Ballmer Talks Up Tablets, Says Windows 7 Slate on Its Way
It’s deja vu all over again: As ZDNet’s Mary-Jo Foley is reporting, Microsoft CEO Steve Ballmer talked up Windows 7 “slate PCs” during his keynote at Microsoft’s Worldwide Partner Conference in Washington DC:
Microsoft and its existing PC partners, including Asus, Dell, Samsung, Toshiba and Sony, will all be fielding Windows 7 slates in the coming months, Ballmer said. These slates will be available at a variety of price points and in a variety of form factors — with keyboards, touch only, dockable, able to handle digital ink, etc.
It sounds eerily similar to Ballmer’s CES keynote back in January, during which he… talked up slate PCs, from a different set of manufacturers. The centerpiece of that keynote was HP’s slate, which subsequently went into limbo. All evidence suggests it’s been canned–as Mary-Jo notes, HP’s name was strikingly absent from Ballmer’s new list of slate backers.
HP’s Phil McKinney is speaking at the MobileBeat conference in San Francisco on HP’s “vision for next-generation connected devices. It’s his first conference appearance since HP’s acquisition of Palm was finalized, and perhaps he’ll use the occasion to officially acknowledge that HP is working on a tablet device that runs WebOS, not Windows.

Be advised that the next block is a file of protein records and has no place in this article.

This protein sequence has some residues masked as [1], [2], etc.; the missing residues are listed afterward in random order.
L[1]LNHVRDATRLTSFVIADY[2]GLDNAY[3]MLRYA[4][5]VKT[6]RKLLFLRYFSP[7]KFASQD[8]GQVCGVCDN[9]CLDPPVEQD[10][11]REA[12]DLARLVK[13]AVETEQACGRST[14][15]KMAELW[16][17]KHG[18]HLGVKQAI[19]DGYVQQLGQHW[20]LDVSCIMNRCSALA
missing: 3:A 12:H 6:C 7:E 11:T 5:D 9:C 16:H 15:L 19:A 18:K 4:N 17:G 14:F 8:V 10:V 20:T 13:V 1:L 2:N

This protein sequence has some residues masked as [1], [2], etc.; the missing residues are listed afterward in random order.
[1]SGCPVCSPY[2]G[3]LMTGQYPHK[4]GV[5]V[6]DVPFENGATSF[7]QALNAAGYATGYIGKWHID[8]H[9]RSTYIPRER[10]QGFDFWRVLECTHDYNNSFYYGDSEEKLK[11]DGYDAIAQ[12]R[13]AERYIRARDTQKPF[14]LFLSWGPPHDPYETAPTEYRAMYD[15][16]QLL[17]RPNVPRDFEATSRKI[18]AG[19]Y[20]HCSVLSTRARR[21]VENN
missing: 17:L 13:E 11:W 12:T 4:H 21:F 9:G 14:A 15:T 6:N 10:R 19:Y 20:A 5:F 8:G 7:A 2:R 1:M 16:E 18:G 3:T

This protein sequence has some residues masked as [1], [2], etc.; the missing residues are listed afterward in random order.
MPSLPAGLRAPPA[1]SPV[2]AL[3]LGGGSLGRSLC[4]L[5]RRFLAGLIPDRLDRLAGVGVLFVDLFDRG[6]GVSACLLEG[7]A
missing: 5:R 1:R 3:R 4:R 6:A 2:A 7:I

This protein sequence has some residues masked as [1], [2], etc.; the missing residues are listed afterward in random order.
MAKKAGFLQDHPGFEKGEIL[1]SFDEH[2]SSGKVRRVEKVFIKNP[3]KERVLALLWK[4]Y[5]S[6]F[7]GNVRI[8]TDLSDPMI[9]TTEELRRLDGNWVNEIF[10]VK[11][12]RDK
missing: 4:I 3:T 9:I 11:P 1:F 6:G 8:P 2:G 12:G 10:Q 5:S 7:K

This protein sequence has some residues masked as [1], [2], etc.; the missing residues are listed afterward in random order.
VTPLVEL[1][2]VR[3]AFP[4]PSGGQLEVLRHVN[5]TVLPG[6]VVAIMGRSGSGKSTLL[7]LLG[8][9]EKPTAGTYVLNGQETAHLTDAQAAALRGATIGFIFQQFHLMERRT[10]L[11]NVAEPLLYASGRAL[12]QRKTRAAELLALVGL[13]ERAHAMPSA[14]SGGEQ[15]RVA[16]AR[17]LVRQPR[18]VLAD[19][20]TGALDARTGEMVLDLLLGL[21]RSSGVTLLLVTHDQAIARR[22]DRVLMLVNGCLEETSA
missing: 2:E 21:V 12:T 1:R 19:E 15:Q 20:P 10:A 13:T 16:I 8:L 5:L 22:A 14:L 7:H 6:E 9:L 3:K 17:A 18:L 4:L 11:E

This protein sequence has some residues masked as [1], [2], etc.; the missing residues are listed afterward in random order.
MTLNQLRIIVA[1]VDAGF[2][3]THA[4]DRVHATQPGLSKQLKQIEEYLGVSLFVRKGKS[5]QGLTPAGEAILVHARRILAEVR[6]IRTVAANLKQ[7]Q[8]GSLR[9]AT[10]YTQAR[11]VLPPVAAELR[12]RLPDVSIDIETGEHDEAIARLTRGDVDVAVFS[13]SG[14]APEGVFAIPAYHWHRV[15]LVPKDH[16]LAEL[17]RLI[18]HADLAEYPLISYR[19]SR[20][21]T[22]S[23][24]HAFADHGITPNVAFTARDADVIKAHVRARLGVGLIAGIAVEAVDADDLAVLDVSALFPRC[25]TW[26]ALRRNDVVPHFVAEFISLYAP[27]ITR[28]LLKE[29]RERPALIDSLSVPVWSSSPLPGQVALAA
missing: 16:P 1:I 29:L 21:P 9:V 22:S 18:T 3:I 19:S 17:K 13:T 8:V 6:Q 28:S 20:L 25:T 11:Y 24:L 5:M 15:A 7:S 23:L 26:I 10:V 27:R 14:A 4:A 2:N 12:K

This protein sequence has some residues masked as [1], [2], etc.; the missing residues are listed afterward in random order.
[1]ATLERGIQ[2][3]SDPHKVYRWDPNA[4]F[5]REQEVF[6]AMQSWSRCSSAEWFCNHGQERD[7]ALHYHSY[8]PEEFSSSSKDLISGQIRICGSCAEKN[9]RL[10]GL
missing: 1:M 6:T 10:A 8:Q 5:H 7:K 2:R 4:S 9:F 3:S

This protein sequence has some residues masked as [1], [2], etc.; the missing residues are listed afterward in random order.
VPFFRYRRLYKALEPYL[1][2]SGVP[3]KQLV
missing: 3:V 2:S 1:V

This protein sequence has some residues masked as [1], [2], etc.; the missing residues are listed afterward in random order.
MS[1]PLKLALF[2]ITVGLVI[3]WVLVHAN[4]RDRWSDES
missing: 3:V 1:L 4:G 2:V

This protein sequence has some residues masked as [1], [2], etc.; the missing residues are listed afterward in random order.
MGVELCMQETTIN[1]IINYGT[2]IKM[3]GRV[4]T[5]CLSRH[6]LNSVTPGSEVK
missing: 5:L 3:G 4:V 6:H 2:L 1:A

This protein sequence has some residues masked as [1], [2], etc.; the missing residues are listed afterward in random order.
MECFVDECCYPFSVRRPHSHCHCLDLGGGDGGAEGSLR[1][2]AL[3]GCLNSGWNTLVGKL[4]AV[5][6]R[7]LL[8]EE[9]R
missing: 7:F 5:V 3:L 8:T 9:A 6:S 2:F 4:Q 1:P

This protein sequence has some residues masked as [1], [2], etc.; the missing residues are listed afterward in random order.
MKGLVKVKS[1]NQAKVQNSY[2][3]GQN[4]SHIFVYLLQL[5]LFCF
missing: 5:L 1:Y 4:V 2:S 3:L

Ballmer’s new comments about devices with keyboards and digital ink suggest that at least some of the slates may resemble Tablet PCs more than they do the iPad. In some ways that’s logical: The more a Windows 7 slate looks like a PC, the more likely it is that it’ll be able to provide a decent experience. (I still don’t see how you can make typical Windows apps such as Microsoft Word or Photoshop Elements work well on a gadget if the only available input devices are your fingertips.)
Except…Microsoft tried to get the world interested in Tablet PCs. For years. It didn’t work.
One other gigantic question: Does Microsoft plan to do any further customization to Windows 7 to make it slate-friendly, or does it expect hardware makers to create their own touch interfaces, as HP has done with its TouchSmart PCs? Repurposing Windows for a slate sounds a bit like using the engine from a family sedan in a sports car; it might work, but it’s hard to imagine it working without a lot of tweaks…